The Ottawa Herald from Ottawa, Kansas on April 9, 1963 · Page 11
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The Ottawa Herald from Ottawa, Kansas · Page 11

Ottawa, Kansas
Issue Date:
Tuesday, April 9, 1963
Page 11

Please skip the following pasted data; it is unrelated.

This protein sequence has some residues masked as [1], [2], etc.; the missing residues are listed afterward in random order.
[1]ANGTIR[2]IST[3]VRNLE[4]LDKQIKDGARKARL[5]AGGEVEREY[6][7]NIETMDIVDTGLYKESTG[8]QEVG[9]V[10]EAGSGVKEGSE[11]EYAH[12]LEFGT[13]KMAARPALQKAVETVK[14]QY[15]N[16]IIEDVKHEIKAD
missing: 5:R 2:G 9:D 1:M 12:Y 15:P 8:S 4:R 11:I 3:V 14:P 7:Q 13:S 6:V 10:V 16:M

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'w A ,. ,','*' • M ^ 1 S4}V SCr Kansas Farmers Harrassed By Weather : ! i li i.',]!.!,.?'. ft!!',"!',; 1 "'ift'li "1A 1 ''•IP?!? ; i i»h 11 'l ''I'll > i! h'li,!:., m 1,'irt!,!'! .i 1 *! in!?:!!:! l!, ! l; * l*' ' 1 "JlShH P& rt.W "" M ' • n i,i' ! ,! to,,' ,' ,J;i""'"'i| ,'f" ,"<,'<* 1 '. ,1 . r !&"'>:, 4 HWsi IP i!* «,? On Reapportionment 1 1 'i,!',, 1 !,!! .1 (W :?,! ,,!ii; i i! ."? i ,[;"!?'', .'iil'V ,;,V' ',' '''''iV ,'.''' M..^l- • •"ifti'i ''''.'SV^' iMHBH ' , <;>;•?,: !3i '.'..M 1 ii {.«:»• >i 'i'' 1 il'l !' i :' .-. vH.'Pi T» -1 ' !i, '1,1 POWDER DRY — Unusual temperature change in mid-February that damaged part of Kansas' winter wheat crop is not only harrassment suffered by fanners and ranchers. Much of state has had lack of moisture since first of year. Keith Schwein, Ulysses, demonstrates.powdery dryness of soil in Grant County. Only a tenth of an inch of moisture has been measured in area since soon after seeding time last fall. -'!''!,? it' 'i'i ij'' ' ,1 i DEAD WHEAT — Betty Edwards, Hutchinson, holds clump of dead wheat picked up in south central Kansas. Kansas State University agronomists say winter killing of wheat may run as high as 50 per cent of total crop in some counties in parts of south central and southwestern Kansas. Agronomists say damage occurred in mid-February when, after reaching into mid-80s, temperatures plunged to 10 to 15 below zero within 40 hours. There was no snow cover at the time. They II Just Keep Old One VENEDY, 111. (AP)-Parishiorv- ers of the San Salvator Lutheran church were undecided whether to buy a new organ or repair the old one which had been in the What Made Churchill As Great As He Is? By JAMES MARLOW Associated Press News Analyst WASHINGTON (AP)-Long after Sir Winston Churchill is gone men will trudge around his memory, like scholars around a pyramid, wondering how he was put together. The ceremony for him today, giving him honorary American .citizenship at 88, is both a tribute to a man and recognition of a monument. The man and the monument were built out of many unhappy experiences. Language was his magic cement. His greatest triumph perhaps was within himself. For 65 years he searched for acceptance, starting when he was a child. His father had little time for him and, apparently, small esteem. When he was 21 his father died. Churchill regretted it for more reasons than one. Years later looking back, he wrote that he had been eagerly awaiting the day when his father would accept him as an equal. This quest for acceptance may explain much of his life: his brassiness pushiness, endless air ing of opinions, and his compul sion to dominate. They were tools he used to jimmy the door to dis tinction. They only brought him disre gard until under pressure of war the door opened and he became a cherished figure of history. His father would have had to accep him then, but probably with as tonishment. This was only one side of Churchill. While he thrilled to con- [ict, he loved life. This more :ian anything, made the contrast >etween him and Hitler look like tie difference between a wolf and shepherd. Konrad Heiden, a biographer of litler but not an admirer of his sensitivity, said Der Fuehrer was 'child of nature quite capable of frying a chop over a Stradi- arious violin." Edgar Black, one of Churchill's )iographers, said he scared his African . guides when he went vandering around the Uganda ion country with a butterfly net. He loved butterflies. Hitler went in for magic, astrology and quack doctors. One of his physicians said he aged rapidly after the war began. By the time Hitler at 56 killed him self in a Berlin bunker in 1945 he looked senile. Churchill, too civilized for quacks or magic, grew hearty on war and late hours, and nearing 69, wanted to take partiin the Normandy invasion. Only the king stopped him. He wasn't easily deterred in any direction. He got a brain concussion at 5 when he fell off a donkey. At 18 he fell 29 feet into a ravine ruptured a kidney, was unconscious three days and in bed three months. He had pneumonia severa times, suffered a bunch of broken bones when a taxi hit him in 1932 New York, and had a hernia 12 THE OTTAWA HERALD Tuesday, April 9, 196 ne of his doctors told him pneu monia is the "old man's friend jecause it "takes them off so asily." In his memoirs Churchill aid "I made a suitable reply." He didn't put it in print. It was one of the comedies of listory when Churchill, who tried o dominate all conversations, complained that Roosevelt tried o dominate. Roosevelt had reservations ibout the ideas which bubbled out of Churchill—he said "Winston tad a hundred ideas a day and about four are good" — but the deas were part of his zeal. Another biographer, Robert Lewis Taylor, saw that same zea when Churchill painted: "A gi 'antic easel, a light blue smock and a flapping beret the size o small tent. 'In the words of one of his friends: 'He was a hell of a sight, if you know what I mean." Churchill, like his idol, Edward Gibbon, had a compassion for the loneliness of nouns and hardly ever let them go unescorted by an adjective. The nouns weren't always prime and the adjectives weren't always proper. The British philosopher, C. E. M. Joad, summed up Churchill in a sentence: "When the crisis came he turned out to be the average Englishman but the average Englishman raised to the nth degree." in operation in 1947. A stroke hit him in 1950 and another in 1953. He broke a hip in 1962 at 88. When he got pneumonia in 1943, hurch balcony for 98 years. They hired Richard Hosier, an organ builder, to tell them what jo do. Hosier dismantled the instrument. He found the skeletons of our birds, rafts of dead insects and a first-rate organ, hand-crafted 125 years ago in Germany and containing 891 wooden pipes. Hosier estimated the organ was worth at least $2000. The parishioners have decided to keep it. Near Miss By Planes SYRACUSE, N.Y. (AP) - An American Airlines turboprop Electra with 52 passengers aboard and an F101 Voodoo jet fighter were Forced into evasive action Monday night to avoid a collision at 22,000 feet, an Air Force spokesman said today. The airliner went into a sudden plunge. The jolt shook the craft and injured five passengers, none seriously, an airline spokesman said. The airliner on the Boston-to- Detroit Flight 465, was jerked by the pilot, Capt. Mel T. Biederman of Ann Arbor, Mich., into what airline employes called "evasive action" to avoid the all-weather fighter. The Air Force spokesman said the Voodoo was based at Griffiss Air Force Base, Rome, N.Y. The near-collision occurred about five miles north of Hancock Field here. The Air Force spokesman could give no estimate of how close the planes came. "They were close," he said. Fishing Reel Radio Feature WELLSVILLE — Listeners who heard the Author Godfrey radio program Friday, April 5, heard Donald Breithaupt, son of Mr. and Mrs. Alvin Breithaupt, tell of the Thunderbird Ke-aho-ni fishing reel which he invented. Unusual in its simplicity, the fishing reel is said to be the first basic change in reels in 150 years. It level winds the line and retrieves the line, along with eliminating severe line tangle and backlash with only one moving part. The inventor has been in t h e Eastern states for several weeks now in the interest of promoting the reel. He is a resident of Farmington, N. M. TOPEKA (AP) - The Kansas Legislature stumbled over two of the last hurdles Monday in a last- lap dash for adjournment. The tumble, over the reapportionment issue and foundation financing for schools, appeared to have stalled the whole race temporarily. The trouble started when the Senate Reapportionment Committee voted to table a House measure to reapportion that body, cutting membership from 125 to 105 and giving each county a single representative. House leaders responded by ask ing Senate officials to pass the bill anyway and .indicated they will not act on Senate reapportionment until Senate action is taken on the house bill. The Senate, under court man date to reapportion, now has such a bill in the reapportionmenl committee of the House. The next move appeared to be up to the Senate today. Rep. Jess Taylor, R-Tribune, chairman oi the House committee said he hat talked to Sen. Paul Wunsch, R Kingman, chairman of the Senate committee and president pro tern of the Senate. He said Wunsch had told him the committee would meet am "either recommend it for passage or kill it." Wunsch said he has made no plans for another meeting. In commenting on the stale mate, Wunsch said if the House refuses to pass the Senate reap iupreme Court would rule within hat time that the Senate must be reap portioned on a population wrtionment bill "we will be back lere in 30 days." He said he thought the State budget requests, he said. The Senate Monday took a lonf step toward adjournment by striking its calendar and thus killing basis. The foundation plan suffered a major setback when the, House Education Committee voted 11-0 against recommending it for passage. The plan, to provide supplemental state aid to school dis- ricts in 71 counties, was contained in a Senate bill drawn after the House had twice rejected the measure. The committee action followed closely on the heels of a Senate vote tentatively approving a one- cent hike in cigaret taxes. The boost was to defray the cost of the foundation plan Whether the tax increase will stand if the House holds to its rejection of the foundation plan is unknown. Wunsch indicated additional funds might be needed for other programs including education television. The Legislature already has approved programs which will spend $1.1 million above Gov. John Anderson's 12 bills. The action meant the upper, house has completed consideration of all general legislation ex* cent for appropriation bills, school measures, amendments, reapportionment and consideration oi conference reports. Ottawa RoOer Rink Public Sessions Wed. and Fri 7:30 to 10:00 Sat nights 8:00 to 11:00 Private Parties CH 2-9704 Mon.. Tues. and Thurs. Sun Matinee: 1:00 to 3:00 Children 12 and under The Herald pays $5 every week for the best news tip turned in by a reader. NOW SHOWING Box office opens 7:00 P.M. Feature 8:00 Only JERRYS LOUDEST LAUGHING HIT».'? e»«»!*« FMjxdtf JMN ZUXUf JKX JCSST lUt PAUL FRANK JOHN FENTON PUMIfllNT O'BRIEN • SCOH- WESTON -WHITE • QUESTEL-JONES -TASHLIN -MURRAY- hear better That's all you do with cordlea hearing. You just slip the world's small est hearing aid into your ear and enjoy life again with clear, easj hearing. It's the Sonotoni "WISP-EAR,"* the modern an, iwer to hearing problems. Won sntirely in the ear —no outsidt :ords, wires or tubes. Imagine a hearing aid whicl weighs less than l/5th of as Mince (including tiny batten Inside), yet can help 7 out of 10 persons with hearing losses. Ideal lor those who "hear but don'1 understand." As small as a dime, is light as a nickel. See and hear with the "WISP-EAR" today at- SONOTONE* For Free Consultation , See Raymond French Representative Thursday, April 11 at the North American Hotel 10 a.m. to 3 p.m. 2 4* tffcl AVERAGE 3.81 MPG Steal Watchdog SPARTANBURG, S.C. (AP)Thieves who raided the Spartanburg Tire Co. last weekend took eight new tires, money from the cigarette machine—and the company's watchdog. Public Auction I will sell the following described real estate and furniture at public auction located at 603 N. Hickory St., Ottawa, Kansas on Saturday, April 13,1963 STARTING AT 1 P.M. 5 room modern house, enclosed front and back porch, garage, 3 corner lots, close to school, churches, and stores. ' 1^ FURNITURE: 30" gas range, like new; West- Jhghouse refrigerator; Speed Queen washer, 2 tubs; fH'jpiece chrome dinette set; kitchen cabinet; utility cabinet; Duncan Phife dining table and 4 chairs; buffett; divan; 2 platform rockers; coffee table; 2 t,win beds complete with box springs and mattresses; full size bed complete; chest of drawers; dresser; baby bed; gas heater; Remington cash register, used 3 months; power lawn mower; Garden tools and other articles. MRS. ETHEL BREWER OWNER TERMS: Cash on Furniture. Not Responsible for Accidents. a, JJe.n Printy & Son. Clerk Jean Printy Take the Family Out for... EASTER DINNER or Colbern's Restaurant -» FEATURING..— SMORGASBORD • 30 Salads and Relish Dishes > Roast Prime Rib of Beef • Baked Ham • Colbern's Famous Fried Chicken • Swiss Steak $ 1.50 Per Person For Reservations Gal} CH 2-4190 ENJOY A DELIGHTFUL LUNCHEON EVERYDAY At... Colbern's Restaurant 115 E. 5th — Ottawa — CH 2-4190 , - ,.-.. -. , ~ , - ThU advertisement approved and the data certified true by the United States Auto Club. Special4-dr.sedantopsallClassDmtddlesizecarswithV-«enginesinMobilEcononiyRun! __ . sn.i « * .1 • f 1 1 _1 1. __ AU J-_ 4-1* A svVtMVIAC* £ VI All? +11Y1O/1\ Rllt ^VllC tVtllfvh w — Here's official proof of everything you've heard about the Buick Special V-8 with Dual Path Turbine Drive*. It's a terrific performer—a shameless gas miser. Facts: it's beaten every V-8, big or small, three years running. This year, by at least 2.34 mpg! And with regular gas. Of course, not everyone can get this winning gas experts—the engines, finely tuned). But this rough, tough 2500-mile test proves how much real gas economy is built into every Special, And the Special has lots more going for it. Like- choice of three smooth, snappy transmissions. An economical V-6, if you prefer (only Buick has it!). All v/i vuuiac, IIUL cvcijruiic \^an yav v«»fti T>i*»*.** e »*•" ••—-r—~ •-,--* . » ^ mileage in everyday driving (Run drivers are trained thoroughly Buick. All amazingly low priced. 'Optional at extra oatf Settiu MINNICK MOTORS, Inc MI s.